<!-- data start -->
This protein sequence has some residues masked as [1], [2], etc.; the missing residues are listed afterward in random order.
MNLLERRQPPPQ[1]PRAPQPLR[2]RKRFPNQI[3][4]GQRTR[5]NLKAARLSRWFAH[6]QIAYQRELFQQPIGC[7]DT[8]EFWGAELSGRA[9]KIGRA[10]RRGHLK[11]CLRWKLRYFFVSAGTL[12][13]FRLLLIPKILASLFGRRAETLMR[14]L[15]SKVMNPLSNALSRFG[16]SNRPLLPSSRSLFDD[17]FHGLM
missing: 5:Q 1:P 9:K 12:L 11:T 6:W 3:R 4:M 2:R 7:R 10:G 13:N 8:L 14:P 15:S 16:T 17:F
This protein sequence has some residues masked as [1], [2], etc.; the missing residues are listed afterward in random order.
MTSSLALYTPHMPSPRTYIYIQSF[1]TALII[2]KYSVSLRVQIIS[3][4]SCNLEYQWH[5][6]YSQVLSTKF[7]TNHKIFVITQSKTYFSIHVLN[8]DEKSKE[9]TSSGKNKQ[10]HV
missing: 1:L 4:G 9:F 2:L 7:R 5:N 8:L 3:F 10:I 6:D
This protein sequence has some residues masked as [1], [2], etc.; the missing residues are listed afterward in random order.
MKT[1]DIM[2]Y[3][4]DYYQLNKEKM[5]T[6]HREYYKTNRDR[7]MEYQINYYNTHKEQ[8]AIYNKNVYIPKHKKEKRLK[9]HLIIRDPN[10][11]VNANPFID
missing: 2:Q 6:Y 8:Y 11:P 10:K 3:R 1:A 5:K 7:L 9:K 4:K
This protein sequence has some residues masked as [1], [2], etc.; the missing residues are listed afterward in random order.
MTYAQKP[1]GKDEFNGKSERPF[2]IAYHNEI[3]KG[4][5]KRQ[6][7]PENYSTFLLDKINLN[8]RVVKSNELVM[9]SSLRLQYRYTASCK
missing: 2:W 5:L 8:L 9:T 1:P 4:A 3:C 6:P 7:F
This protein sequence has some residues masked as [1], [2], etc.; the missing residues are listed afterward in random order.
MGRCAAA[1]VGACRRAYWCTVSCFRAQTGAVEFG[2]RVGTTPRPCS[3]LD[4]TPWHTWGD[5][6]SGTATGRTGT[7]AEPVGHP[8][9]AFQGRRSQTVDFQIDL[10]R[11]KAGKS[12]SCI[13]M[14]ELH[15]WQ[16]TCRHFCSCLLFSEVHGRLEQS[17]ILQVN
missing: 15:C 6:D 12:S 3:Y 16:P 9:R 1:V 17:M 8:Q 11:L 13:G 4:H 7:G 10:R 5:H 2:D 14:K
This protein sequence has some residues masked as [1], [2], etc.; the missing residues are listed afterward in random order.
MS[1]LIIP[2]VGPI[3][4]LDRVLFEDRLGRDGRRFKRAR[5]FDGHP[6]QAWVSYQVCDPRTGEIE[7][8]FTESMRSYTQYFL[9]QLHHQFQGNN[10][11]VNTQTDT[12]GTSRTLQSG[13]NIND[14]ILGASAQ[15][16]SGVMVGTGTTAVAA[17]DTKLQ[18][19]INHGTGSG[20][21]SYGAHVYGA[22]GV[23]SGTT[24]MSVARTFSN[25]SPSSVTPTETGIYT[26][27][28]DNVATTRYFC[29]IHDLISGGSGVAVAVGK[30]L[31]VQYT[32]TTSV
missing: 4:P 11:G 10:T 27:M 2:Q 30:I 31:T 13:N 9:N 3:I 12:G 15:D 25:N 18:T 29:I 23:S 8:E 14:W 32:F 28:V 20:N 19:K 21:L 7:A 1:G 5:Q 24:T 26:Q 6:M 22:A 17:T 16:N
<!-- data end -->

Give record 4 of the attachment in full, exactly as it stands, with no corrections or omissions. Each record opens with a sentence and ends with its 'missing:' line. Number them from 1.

This protein sequence has some residues masked as [1], [2], etc.; the missing residues are listed afterward in random order.
MTYAQKP[1]GKDEFNGKSERPF[2]IAYHNEI[3]KG[4][5]KRQ[6][7]PENYSTFLLDKINLN[8]RVVKSNELVM[9]SSLRLQYRYTASCK
missing: 2:W 5:L 8:L 9:T 1:P 4:A 3:C 6:P 7:F